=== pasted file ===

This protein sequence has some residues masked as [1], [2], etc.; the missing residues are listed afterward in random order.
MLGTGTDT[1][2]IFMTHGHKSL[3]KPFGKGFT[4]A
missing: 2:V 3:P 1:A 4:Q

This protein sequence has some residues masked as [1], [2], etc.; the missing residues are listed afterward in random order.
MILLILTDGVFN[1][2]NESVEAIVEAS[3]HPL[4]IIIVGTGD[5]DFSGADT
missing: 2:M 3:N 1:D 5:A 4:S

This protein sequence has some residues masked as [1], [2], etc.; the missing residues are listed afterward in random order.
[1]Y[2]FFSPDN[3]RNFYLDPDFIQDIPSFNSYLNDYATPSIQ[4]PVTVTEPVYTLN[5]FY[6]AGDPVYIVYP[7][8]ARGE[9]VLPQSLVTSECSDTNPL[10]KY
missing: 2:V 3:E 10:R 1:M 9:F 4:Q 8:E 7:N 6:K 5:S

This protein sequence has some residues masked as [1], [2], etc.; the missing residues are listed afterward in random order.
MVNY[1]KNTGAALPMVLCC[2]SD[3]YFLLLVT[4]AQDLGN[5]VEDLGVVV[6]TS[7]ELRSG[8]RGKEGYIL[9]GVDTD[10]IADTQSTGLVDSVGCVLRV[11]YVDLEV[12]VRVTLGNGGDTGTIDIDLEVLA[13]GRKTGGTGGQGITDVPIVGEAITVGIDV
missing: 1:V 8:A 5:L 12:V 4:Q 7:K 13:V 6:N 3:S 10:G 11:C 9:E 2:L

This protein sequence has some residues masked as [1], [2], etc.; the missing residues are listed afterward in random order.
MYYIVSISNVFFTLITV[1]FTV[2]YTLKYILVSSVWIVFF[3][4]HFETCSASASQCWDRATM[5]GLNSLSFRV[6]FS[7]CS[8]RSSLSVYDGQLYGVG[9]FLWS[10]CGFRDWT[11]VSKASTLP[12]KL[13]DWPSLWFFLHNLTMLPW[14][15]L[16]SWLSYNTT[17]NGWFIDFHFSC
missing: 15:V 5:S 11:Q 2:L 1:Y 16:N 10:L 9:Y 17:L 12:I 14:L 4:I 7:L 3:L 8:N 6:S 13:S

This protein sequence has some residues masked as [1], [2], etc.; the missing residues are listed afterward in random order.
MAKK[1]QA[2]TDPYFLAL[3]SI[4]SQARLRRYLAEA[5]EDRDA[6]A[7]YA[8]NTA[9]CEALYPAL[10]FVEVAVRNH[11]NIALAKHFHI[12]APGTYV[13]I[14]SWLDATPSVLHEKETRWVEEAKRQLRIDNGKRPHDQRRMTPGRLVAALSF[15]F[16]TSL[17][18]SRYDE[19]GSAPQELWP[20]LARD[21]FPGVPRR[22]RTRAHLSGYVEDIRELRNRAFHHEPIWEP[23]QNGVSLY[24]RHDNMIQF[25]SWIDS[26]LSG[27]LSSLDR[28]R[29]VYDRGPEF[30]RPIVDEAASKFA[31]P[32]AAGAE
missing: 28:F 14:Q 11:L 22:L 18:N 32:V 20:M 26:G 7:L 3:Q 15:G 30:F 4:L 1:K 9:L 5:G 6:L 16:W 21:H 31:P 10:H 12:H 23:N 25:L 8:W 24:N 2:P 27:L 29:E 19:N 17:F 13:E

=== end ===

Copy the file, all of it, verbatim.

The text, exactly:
This protein sequence has some residues masked as [1], [2], etc.; the missing residues are listed afterward in random order.
MLGTGTDT[1][2]IFMTHGHKSL[3]KPFGKGFT[4]A
missing: 2:V 3:P 1:A 4:Q

This protein sequence has some residues masked as [1], [2], etc.; the missing residues are listed afterward in random order.
MILLILTDGVFN[1][2]NESVEAIVEAS[3]HPL[4]IIIVGTGD[5]DFSGADT
missing: 2:M 3:N 1:D 5:A 4:S

This protein sequence has some residues masked as [1], [2], etc.; the missing residues are listed afterward in random order.
[1]Y[2]FFSPDN[3]RNFYLDPDFIQDIPSFNSYLNDYATPSIQ[4]PVTVTEPVYTLN[5]FY[6]AGDPVYIVYP[7][8]ARGE[9]VLPQSLVTSECSDTNPL[10]KY
missing: 2:V 3:E 10:R 1:M 9:F 4:Q 8:E 7:N 6:K 5:S

This protein sequence has some residues masked as [1], [2], etc.; the missing residues are listed afterward in random order.
MVNY[1]KNTGAALPMVLCC[2]SD[3]YFLLLVT[4]AQDLGN[5]VEDLGVVV[6]TS[7]ELRSG[8]RGKEGYIL[9]GVDTD[10]IADTQSTGLVDSVGCVLRV[11]YVDLEV[12]VRVTLGNGGDTGTIDIDLEVLA[13]GRKTGGTGGQGITDVPIVGEAITVGIDV
missing: 1:V 8:A 5:L 12:V 4:Q 7:K 13:V 6:N 3:S 10:G 11:C 9:E 2:L

This protein sequence has some residues masked as [1], [2], etc.; the missing residues are listed afterward in random order.
MYYIVSISNVFFTLITV[1]FTV[2]YTLKYILVSSVWIVFF[3][4]HFETCSASASQCWDRATM[5]GLNSLSFRV[6]FS[7]CS[8]RSSLSVYDGQLYGVG[9]FLWS[10]CGFRDWT[11]VSKASTLP[12]KL[13]DWPSLWFFLHNLTMLPW[14][15]L[16]SWLSYNTT[17]NGWFIDFHFSC
missing: 15:V 5:S 11:Q 2:L 1:Y 16:N 10:L 9:Y 17:L 12:I 14:L 4:I 7:L 3:L 8:N 6:S 13:S

This protein sequence has some residues masked as [1], [2], etc.; the missing residues are listed afterward in random order.
MAKK[1]QA[2]TDPYFLAL[3]SI[4]SQARLRRYLAEA[5]EDRDA[6]A[7]YA[8]NTA[9]CEALYPAL[10]FVEVAVRNH[11]NIALAKHFHI[12]APGTYV[13]I[14]SWLDATPSVLHEKETRWVEEAKRQLRIDNGKRPHDQRRMTPGRLVAALSF[15]F[16]TSL[17][18]SRYDE[19]GSAPQELWP[20]LARD[21]FPGVPRR[22]RTRAHLSGYVEDIRELRNRAFHHEPIWEP[23]QNGVSLY[24]RHDNMIQF[25]SWIDS[26]LSG[27]LSSLDR[28]R[29]VYDRGPEF[30]RPIVDEAASKFA[31]P[32]AAGAE
missing: 28:F 14:Q 11:L 22:L 18:N 32:V 20:M 26:G 7:L 3:Q 15:G 30:F 4:L 1:K 9:L 5:G 6:L 16:W 21:H 31:P 10:H 12:H 23:N 25:L 8:W 24:N 2:P 27:L 29:E 19:N 17:F 13:E